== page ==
We don't often have the time to enjoy a leisurely meal in the morning. The bagel and coffee or bran muffin and skinny latte snatched on the way to work are normal fare. When most of us do get to sit down to a real breakfast, it is almost always on the weekend, and usually takes the form of brunch at the local bistro or at an informal gathering in a friend's home.

That doesn't mean we don't have fantasies of what it would be like to have someone else get up and painstakingly prepare our meal while we linger under the covers. Marilza Kundruhn, who works with W. Millar & Co. Catering in the District, has served at a number of breakfast events. Because she's a morning person, Kundruhn wants her dream breakfast in bed no later than 9:30 a.m.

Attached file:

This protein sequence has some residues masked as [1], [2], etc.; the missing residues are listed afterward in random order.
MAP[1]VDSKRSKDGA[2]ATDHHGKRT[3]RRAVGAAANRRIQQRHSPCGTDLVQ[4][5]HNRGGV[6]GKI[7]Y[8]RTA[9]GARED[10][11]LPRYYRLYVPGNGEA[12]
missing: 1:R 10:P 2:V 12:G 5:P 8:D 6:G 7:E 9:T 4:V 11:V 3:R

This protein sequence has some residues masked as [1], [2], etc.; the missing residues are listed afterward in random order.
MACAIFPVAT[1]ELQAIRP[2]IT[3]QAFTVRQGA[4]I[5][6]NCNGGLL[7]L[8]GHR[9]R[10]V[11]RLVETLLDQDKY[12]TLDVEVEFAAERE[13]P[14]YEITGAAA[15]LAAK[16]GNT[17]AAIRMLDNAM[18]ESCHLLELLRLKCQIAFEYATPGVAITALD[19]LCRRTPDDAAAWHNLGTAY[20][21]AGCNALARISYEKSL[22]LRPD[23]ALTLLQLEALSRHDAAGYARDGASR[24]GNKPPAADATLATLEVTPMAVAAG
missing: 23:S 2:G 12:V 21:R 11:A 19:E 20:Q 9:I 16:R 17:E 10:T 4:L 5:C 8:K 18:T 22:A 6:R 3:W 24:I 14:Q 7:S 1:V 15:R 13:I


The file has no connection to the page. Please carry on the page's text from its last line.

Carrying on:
"The drapes would be pulled back to let in natural light and the windows raised for a little fresh air as I relaxed in bed, propped up by my eight down-filled pillows. I'd be able to smell the croissants baking in the oven and the fresh flowers at my bedside," she says. "My coffee--fixed exactly as I like it with one teaspoon of sugar--would be brought to my room with a newspaper and I'd want John Coltrane CDs playing throughout the morning."

After about a half an hour, breakfast would arrive on a silver tray, the food served on fine china. "In addition to warm croissants and orange marmalade, I'd have perfectly ripe papaya slices drizzled with honey, a gently scrambled egg and a cool glass of water in a crystal goblet."

Kundruhn, who was born in Brazil, says having breakfast in bed is more commonplace there than in the United States. She notes that when she travels abroad, she treats herself to room service. She recalls a time when even her 5-year-old nephew was thrilled to get his pancakes and fruit served in bed on a tray. "His jaw dropped and then he quickly decided it should be done every morning," she says.

Annette Nielsen is a Washington writer.